SIOUX CITY -- Within roughly three years, early dismissal of students in the Sioux City School District due to the heat will likely be a thing of the past.
In recent years, elementary students from Bryant, Hunt, Riverside and Sunnyside schools have had early outs on hot or humid days in late summer or late spring, since they are the last four district schools without air conditioning systems. The six middle and high school buildings and the other elementary schools all have air conditioning.
During the school board meeting on Monday, a $1.7 million project to update the mechanical systems in Riverside and Sunnyside Elementary schools was explained to board members.
They approved a procedural step, by setting Jan. 28 as the time for a public hearing on the proposed plans and estimated cost of $1,682,380 for the project. The mechanical systems will be updated and air conditioning will be installed, said Brian Fahrendholz, the school district's director of operations and maintenance.
The Sunnyside work is pegged at $1.2 million and will be done this year, while Riverside costs are estimated at just under $470,000, and will be done in two phases through 2020.
The other two schools have been closed and will be re-opened with the same names with entirely new buildings. Bryant will open in August 2019, and Hunt will be the final school to add air conditioning when it opens in 2022.
STATE FUNDING WOES
At Monday' meeting, board member Miyuki Nelson said it is imperative the state legislature approves a higher percentage increase for K-12 schools funding than has been set in recent years, in order to stop a "funding gap" that has made it hard for the district to pay for programs and teachers.
The Iowa Legislature began the year of lawmaking activities on Monday, the same day as the school board meeting. Nelson had insisted that the board members bring back their previously set legislative priorities for 2018-19, to remind people of key goals sought.
The priorities include extending a one-cent sales tax, which was first collected in 1998 after a new state law, and which has enabled the school district to build host of middle school and elementary facilities. The penny was collected in a local option sales tax for 10 years through 2008, then shifted to a statewide penny tax, with a sunset ahead in 2028.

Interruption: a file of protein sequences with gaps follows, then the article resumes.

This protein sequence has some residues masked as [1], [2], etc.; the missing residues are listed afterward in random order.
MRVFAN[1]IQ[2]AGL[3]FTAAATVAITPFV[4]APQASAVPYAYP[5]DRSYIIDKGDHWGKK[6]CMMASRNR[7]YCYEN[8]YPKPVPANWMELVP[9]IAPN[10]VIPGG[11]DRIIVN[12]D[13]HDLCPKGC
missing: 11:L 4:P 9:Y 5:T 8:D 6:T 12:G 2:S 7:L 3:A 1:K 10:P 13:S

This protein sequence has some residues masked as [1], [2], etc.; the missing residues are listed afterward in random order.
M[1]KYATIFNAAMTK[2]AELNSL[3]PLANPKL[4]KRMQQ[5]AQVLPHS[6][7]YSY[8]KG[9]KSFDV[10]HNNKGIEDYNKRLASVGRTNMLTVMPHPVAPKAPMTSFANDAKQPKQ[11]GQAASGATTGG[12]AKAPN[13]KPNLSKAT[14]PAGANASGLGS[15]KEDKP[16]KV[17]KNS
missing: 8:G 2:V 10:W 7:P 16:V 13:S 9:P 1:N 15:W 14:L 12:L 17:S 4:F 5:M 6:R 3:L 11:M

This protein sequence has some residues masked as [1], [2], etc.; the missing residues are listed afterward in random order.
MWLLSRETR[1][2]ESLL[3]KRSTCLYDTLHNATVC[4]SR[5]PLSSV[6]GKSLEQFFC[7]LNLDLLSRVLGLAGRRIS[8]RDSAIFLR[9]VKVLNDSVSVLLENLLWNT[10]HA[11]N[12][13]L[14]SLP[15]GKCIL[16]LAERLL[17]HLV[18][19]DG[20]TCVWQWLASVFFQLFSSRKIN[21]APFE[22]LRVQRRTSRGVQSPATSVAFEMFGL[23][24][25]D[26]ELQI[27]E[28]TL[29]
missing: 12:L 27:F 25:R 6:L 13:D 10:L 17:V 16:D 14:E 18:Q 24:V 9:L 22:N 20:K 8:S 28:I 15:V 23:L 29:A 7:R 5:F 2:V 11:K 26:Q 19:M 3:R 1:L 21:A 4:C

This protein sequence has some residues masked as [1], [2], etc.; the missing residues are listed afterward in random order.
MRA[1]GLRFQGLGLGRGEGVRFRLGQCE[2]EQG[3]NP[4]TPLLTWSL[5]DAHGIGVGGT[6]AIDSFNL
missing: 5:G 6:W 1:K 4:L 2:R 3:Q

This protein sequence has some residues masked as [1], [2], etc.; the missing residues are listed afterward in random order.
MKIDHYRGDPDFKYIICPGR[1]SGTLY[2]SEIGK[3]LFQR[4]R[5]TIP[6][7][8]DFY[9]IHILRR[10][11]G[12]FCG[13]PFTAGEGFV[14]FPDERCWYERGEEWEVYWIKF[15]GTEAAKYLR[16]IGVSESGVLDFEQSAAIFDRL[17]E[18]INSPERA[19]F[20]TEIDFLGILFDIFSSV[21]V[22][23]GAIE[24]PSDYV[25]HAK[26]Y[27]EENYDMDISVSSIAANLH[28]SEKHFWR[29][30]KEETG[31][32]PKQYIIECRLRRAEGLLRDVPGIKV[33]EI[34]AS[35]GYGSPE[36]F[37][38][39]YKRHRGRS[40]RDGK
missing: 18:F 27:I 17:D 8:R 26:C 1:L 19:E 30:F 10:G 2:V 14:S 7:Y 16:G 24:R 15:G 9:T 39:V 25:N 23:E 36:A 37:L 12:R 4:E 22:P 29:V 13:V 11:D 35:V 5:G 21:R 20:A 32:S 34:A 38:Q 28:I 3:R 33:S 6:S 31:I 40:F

Sioux City officials want that sunset on the program to be taken off, and contend that if the one-cent tax ends, school districts will turn to paying for more projects with property taxes.
The last two budget years, the state aid to Iowa schools has grown by 1 percent and 1.1 percent. Over many times in recent months, board members have lamented trying to set a budget on such a lean percentage.
"In recent years, during and since the Great Recession, Iowa's state cost per pupil has experienced record low increases, falling short of the cost increase of delivering a sound education," a summary of the school district legislative priorities says.
In the budget for 2018-19, the district faced a $1.6 million budget deficit. Most of that gap was closed by eliminating supplemental pay for middle and high school teachers at a tune of about $4,800 apiece, or a total savings of $1.44 million.
The school district is being run on a $204 million spending plan in the current year, and the budget for 2019-20 is already being worked on prior to final required adoption by April 15.
The 2019-20 Sioux City district budget projections have been made with two figures, containing growth in state aid of 1 percent and 2 percent.